The feature event of National Sunshine Series 2, presented by Marshall & Sterling, put Kyle King in familiar territory. Just the week prior, he had won the $100,000 Grand Prix aboard SIG Chiari, and during week two, in the $100,000 Marshall & Sterling Grand Prix, he was back in contention aboard a different mount, Odysseus. Last time, he jumped off last. This time, he went first. That didn’t change the result.
With Patricia Vasey’s speed demon, King put in the round he needed to, and the remaining six jump-off contenders couldn’t catch him, though they came very close. In a time of 40.038 seconds, King captured the second of two grand prix victories in just a week’s time.
Barely off the pace was Trent McGee, who came home with second place aboard Caracas, owned by Archie Cox. Their time of 40.138 was scary close, just missing the mark but still earning them the Surrey U25 bonus. In third place was Charlie Jones with the Morning Star Sporthorses entry Capitale 6, having wished to move up the leaderboard from second place the week prior, but having just a few too many milliseconds on the clock to do so.
“For sure confidence breeds confidence,” King said of his winning performance that lasted two weeks in a row. “I knew ‘Odie’ was ready; he’s been knocking on the door lately and last week he jumped wonderfully out here with just one down. I was excited because he’s my fastest horse, so I was happy to have him tonight.
The biggest difference from week one was that King didn’t have the advantage of seeing any other jump-off rides before he had to go in and try to claim the win. “I don’t like going first; it’s never a great advantage but honestly I knew what was coming behind me so I think I was pretty quick. That horse can really turn on the burners. He’s like a little sportscar,” he said.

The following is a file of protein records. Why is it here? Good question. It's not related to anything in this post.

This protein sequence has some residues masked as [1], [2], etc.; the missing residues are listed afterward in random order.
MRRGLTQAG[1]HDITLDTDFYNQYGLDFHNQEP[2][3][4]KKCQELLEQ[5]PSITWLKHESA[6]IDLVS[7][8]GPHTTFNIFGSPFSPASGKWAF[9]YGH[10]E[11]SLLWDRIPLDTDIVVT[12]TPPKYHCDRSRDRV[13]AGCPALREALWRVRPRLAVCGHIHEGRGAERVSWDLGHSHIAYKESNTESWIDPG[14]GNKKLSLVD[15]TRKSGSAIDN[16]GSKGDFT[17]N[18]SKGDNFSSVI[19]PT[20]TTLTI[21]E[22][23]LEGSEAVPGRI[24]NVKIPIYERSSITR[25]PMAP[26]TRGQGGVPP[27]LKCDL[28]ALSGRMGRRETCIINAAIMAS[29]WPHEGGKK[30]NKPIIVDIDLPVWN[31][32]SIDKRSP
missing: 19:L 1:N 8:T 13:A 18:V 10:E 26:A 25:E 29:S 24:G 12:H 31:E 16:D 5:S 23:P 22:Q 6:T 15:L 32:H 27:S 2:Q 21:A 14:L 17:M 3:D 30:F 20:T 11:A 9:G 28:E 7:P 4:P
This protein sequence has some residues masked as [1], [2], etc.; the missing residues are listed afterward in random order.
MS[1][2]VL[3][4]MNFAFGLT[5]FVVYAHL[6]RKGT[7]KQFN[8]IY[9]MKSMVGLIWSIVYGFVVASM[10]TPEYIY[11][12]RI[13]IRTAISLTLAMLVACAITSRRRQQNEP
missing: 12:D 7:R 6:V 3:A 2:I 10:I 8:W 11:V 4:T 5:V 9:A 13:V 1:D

Odie and King were ones to watch out for in speed action last season, but this year the horse is stepping into an entirely new space, certainly as one to watch in both National and FEI action to come.
“Odie’s been coming along. Patty Vasey rode him for his whole career and then handed me the reins a little over a year ago and we quickly found success,” King explained of his relationship with the 12-year-old American-bred Holsteiner gelding (Osilvis x Riverman). “I didn’t know how much scope he had but it just keeps growing and growing. He’s a real weapon because he is so fast and his technique is so pure. He’s relaxing and trusting me so I’m really excited about the future with him.”
The crowd was electric at Desert International Horse Park for the final night session of the 2023 National Sunshine Series. The already excited stands lit up even more when King crossed the finish timers.
“Half of it’s probably my own staff; we have a good group of people and I have a lot of friends here because this is my base for the winter,” he said of the cheering squad. “That definitely helps and makes it feel a lot better when you pull it off in front of people who care about you.”
King bases right onsite at DIHP during the winter season, so he is truly winning on home turf. As the season goes on, the field of competitors will evolve to feature a truly international scene, but King is hopeful his results might not change too much
“The schedule is great. There’s a lot of good prize money on the line,” he said of what he’s looking forward to. “We’ve got some real serious jockeys coming in for the winter season so it’s not going to be easy, but it never is. It’s going to be very competitive this season. It’s going to be fast jump-offs but I’m excited because I’ve got some really nice horses and young ones coming up. We’ve got a big business here and this is home.”
See full results from the $100,000 Marshall & Sterling Grand Prix here.
The second week of the National Sunshine Series comes to a close Sunday, which features the $30,000 1.40m Marshall & Sterling Open Classic.